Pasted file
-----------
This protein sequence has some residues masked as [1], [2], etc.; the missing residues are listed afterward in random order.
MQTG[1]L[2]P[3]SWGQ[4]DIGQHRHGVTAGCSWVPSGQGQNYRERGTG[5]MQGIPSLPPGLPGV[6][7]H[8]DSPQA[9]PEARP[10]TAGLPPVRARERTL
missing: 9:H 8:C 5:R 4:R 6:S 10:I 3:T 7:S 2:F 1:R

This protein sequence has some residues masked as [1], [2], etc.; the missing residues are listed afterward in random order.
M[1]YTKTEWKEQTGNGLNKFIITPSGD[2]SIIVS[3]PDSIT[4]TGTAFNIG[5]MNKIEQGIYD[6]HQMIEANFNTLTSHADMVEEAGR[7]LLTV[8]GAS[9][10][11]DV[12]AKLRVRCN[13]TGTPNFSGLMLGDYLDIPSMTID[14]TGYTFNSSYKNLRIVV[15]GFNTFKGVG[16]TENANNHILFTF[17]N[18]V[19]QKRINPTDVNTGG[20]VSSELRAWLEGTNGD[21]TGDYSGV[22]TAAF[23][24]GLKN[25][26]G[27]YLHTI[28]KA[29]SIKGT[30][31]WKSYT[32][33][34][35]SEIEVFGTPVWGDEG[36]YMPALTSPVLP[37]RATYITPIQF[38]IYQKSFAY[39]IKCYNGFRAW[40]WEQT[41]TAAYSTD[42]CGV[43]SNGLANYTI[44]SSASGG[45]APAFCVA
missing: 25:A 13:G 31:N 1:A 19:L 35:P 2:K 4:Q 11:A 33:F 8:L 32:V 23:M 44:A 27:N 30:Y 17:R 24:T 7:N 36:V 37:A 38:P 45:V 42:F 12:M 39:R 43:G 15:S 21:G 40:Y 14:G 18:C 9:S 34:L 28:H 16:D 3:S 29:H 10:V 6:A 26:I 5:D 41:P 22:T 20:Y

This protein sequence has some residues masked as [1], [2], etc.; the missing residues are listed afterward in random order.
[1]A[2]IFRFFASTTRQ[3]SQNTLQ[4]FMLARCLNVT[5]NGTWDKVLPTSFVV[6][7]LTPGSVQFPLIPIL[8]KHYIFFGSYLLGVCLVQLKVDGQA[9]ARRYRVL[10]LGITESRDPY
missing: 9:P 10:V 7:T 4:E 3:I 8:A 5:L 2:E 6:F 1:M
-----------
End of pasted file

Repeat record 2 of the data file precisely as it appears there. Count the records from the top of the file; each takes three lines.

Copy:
This protein sequence has some residues masked as [1], [2], etc.; the missing residues are listed afterward in random order.
M[1]YTKTEWKEQTGNGLNKFIITPSGD[2]SIIVS[3]PDSIT[4]TGTAFNIG[5]MNKIEQGIYD[6]HQMIEANFNTLTSHADMVEEAGR[7]LLTV[8]GAS[9][10][11]DV[12]AKLRVRCN[13]TGTPNFSGLMLGDYLDIPSMTID[14]TGYTFNSSYKNLRIVV[15]GFNTFKGVG[16]TENANNHILFTF[17]N[18]V[19]QKRINPTDVNTGG[20]VSSELRAWLEGTNGD[21]TGDYSGV[22]TAAF[23][24]GLKN[25][26]G[27]YLHTI[28]KA[29]SIKGT[30][31]WKSYT[32][33][34][35]SEIEVFGTPVWGDEG[36]YMPALTSPVLP[37]RATYITPIQF[38]IYQKSFAY[39]IKCYNGFRAW[40]WEQT[41]TAAYSTD[42]CGV[43]SNGLANYTI[44]SSASGG[45]APAFCVA
missing: 25:A 13:G 31:N 1:A 19:L 35:P 2:K 4:Q 11:A 33:F 8:L 32:V 23:M 44:A 27:N 30:Y 17:R 24:T 7:N 36:V 37:A 38:P 45:V 42:F 12:M 39:R 43:G 15:S 21:G 40:Y 14:G 18:C 9:S 34:L 28:H 16:D 3:S 29:H 10:V 6:A 26:I 5:D 41:P 22:T 20:Y